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Published March 20, 1990 | Published
Book Section - Chapter Open

The Advanced Composition Explorer


The Advanced Composition Explorer (ACE) was recently selected as one of two new Explorer‐class missions to be developed for launch during the mid‐1990's ACE will observe particles of solar, interplanetary, interstellar, and galactic origins, spanning the energy range from that of the solar wind (∼1 keV/nucleon) to galactic cosmic ray energies (several hundred MeV/nucleon). Definitive studies will be made of the abundance of nearly all isotopes from H to Zn (1≤Z≤30), with exploratory isotope studies extending to Zr(Z=40). To accomplish this, the ACE payload includes six high‐resolution spectrometers, each designed to provide the optimum charge, mass, or charge‐state resolution in its particular energy range, and each having a geometry factor optimized for the expected flux levels, so as to provide a collecting power a factor of 10 to 1000 times greater than previous or planned experiments. The payload also includes several instruments of standard design that will monitor solar wind and magnetic field conditions and energetic H, He, and electron fluxes. We summarize here the scientific objectives, instrumentation, spacecraft, and mission approach that were defined for ACE during the Phase‐A study period.

Additional Information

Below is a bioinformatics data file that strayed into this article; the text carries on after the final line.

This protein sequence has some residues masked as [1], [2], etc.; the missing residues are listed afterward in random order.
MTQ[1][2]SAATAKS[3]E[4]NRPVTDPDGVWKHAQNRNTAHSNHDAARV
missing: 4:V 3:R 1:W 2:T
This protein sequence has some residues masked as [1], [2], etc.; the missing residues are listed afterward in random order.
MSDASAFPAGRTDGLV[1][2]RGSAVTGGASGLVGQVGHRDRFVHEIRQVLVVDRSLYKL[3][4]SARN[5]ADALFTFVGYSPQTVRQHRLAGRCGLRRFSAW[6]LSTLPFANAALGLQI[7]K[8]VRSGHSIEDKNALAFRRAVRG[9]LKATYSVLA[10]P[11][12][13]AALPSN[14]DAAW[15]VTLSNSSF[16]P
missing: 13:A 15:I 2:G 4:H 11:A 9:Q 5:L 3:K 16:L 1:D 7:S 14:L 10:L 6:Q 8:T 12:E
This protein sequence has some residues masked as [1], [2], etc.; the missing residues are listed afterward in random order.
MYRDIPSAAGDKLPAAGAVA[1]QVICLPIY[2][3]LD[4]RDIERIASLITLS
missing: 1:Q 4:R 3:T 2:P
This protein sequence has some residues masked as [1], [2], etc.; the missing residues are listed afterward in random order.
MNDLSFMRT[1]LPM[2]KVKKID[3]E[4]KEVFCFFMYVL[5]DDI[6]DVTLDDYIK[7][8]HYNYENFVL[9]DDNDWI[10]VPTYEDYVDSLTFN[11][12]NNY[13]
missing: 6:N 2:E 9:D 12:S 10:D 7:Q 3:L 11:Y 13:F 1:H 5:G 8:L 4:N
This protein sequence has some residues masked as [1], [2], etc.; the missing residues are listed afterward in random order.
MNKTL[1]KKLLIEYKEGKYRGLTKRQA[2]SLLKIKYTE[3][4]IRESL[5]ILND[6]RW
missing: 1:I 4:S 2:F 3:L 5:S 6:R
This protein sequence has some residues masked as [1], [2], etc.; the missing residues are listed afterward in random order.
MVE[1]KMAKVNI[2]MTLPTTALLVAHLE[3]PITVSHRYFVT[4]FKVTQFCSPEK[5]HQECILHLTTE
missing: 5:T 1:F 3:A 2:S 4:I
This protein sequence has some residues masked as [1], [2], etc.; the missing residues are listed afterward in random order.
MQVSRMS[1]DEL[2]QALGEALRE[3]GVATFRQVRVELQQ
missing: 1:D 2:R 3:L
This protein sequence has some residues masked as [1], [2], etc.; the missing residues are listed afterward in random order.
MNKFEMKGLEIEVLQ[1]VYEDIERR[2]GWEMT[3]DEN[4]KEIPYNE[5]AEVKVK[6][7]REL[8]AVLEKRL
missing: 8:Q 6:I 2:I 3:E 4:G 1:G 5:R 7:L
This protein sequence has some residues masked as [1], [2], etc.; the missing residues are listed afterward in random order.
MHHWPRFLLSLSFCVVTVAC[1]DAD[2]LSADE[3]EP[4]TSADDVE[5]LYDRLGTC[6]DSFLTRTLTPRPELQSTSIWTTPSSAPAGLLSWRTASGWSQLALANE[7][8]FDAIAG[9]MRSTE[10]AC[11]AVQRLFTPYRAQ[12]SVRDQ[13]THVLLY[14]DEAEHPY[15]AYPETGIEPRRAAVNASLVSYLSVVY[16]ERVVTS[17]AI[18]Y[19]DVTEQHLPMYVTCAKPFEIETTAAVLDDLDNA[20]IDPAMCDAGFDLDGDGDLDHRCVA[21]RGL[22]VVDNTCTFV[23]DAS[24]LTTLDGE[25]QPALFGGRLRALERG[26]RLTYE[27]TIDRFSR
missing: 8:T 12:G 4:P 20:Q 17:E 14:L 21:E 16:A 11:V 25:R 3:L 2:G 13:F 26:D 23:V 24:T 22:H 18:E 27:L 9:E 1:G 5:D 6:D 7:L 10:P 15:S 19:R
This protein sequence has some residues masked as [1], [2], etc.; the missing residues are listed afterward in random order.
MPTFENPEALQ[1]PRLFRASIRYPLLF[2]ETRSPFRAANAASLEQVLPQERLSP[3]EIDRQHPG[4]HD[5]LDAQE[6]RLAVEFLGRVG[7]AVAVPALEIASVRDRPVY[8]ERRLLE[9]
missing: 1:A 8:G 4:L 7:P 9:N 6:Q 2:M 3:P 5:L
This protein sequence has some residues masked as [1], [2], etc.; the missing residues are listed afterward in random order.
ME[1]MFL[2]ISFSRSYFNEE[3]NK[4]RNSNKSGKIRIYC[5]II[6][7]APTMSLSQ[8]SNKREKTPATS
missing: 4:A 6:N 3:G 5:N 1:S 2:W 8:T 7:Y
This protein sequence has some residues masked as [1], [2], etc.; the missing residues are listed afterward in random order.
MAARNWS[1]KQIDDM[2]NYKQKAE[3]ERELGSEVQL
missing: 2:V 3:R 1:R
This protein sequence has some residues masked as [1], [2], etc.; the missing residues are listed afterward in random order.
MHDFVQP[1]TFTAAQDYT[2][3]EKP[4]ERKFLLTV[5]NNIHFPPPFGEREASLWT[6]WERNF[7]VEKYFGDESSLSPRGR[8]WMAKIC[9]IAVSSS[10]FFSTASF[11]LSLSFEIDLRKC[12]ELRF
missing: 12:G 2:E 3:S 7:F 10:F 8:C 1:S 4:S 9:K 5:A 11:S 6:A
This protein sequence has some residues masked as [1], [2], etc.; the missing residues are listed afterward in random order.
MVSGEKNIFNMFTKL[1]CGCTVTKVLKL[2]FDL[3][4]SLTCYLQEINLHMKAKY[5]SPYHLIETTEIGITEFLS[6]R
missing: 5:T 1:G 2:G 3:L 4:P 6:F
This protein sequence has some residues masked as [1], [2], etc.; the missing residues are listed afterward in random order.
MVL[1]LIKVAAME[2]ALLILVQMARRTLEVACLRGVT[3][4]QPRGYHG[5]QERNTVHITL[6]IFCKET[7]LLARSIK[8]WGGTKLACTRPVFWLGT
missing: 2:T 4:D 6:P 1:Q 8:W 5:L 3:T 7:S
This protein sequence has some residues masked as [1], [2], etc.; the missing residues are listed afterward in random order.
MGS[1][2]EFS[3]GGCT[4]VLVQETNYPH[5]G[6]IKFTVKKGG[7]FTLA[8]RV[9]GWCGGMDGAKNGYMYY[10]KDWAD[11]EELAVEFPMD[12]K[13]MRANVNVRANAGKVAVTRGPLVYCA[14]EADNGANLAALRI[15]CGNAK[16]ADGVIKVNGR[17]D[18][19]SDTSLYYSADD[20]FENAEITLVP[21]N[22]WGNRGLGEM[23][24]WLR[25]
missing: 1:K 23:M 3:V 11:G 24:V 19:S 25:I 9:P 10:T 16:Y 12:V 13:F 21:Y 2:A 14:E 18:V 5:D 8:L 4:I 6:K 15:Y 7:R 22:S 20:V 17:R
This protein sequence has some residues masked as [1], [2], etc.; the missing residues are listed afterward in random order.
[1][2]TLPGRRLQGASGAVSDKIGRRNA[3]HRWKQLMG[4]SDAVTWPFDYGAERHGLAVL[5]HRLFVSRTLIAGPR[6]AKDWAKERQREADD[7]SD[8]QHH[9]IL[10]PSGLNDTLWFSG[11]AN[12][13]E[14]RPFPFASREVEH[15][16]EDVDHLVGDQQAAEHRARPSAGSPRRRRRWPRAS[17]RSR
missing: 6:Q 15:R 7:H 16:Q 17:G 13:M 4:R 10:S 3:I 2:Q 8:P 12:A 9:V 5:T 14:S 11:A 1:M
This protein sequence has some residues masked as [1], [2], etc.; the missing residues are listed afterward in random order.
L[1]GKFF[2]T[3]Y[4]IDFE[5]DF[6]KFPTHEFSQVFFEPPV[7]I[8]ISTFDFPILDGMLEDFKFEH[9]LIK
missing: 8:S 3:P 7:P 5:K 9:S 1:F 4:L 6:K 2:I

© 1990 American Institute of Physics. Published online 20 March 1990. The ACE Phase-A study could not have been completed without the contributions of many individuals, including exceptional efforts from many scientists, engineers, and staff at the various Investigator Institutions. D. Mehoke of JHU/APL was the systems engineer for the spacecraft study team. He and the other members of the spacecraft study team at JHU/APL deserve thanks for their response to the tasks given them. We are grateful to R. Farquhar of GSFC and D. Dunham of Computer Sciences Corp. for providing trajectory calculations for ACE. The ACE Technical Officers at GFSC were E. Mercanti and T. Karras and their aid in providing liaison with the GSFC Project Office was appreciated. We are thankful for the support of S. Nylund of JHU/APL who was largely responsible for formulating the ACE Data Plan. We also appreciate the assistance of G. Floyd of GSFC for helping to formulate the ground data capture and mission operations and control systems. Our efforts in defining the telecom parameters for ACE benefited from discussions with W. L. Martin of JPL. Finally, the ACE Phase-A report achieved its final form due to the considerable effort and expertise of L. Sartain, C. Silva, and K. Gary, all of Caltech. The ACE Phase-A Study was supported by NASA Contract NAS5-30340.

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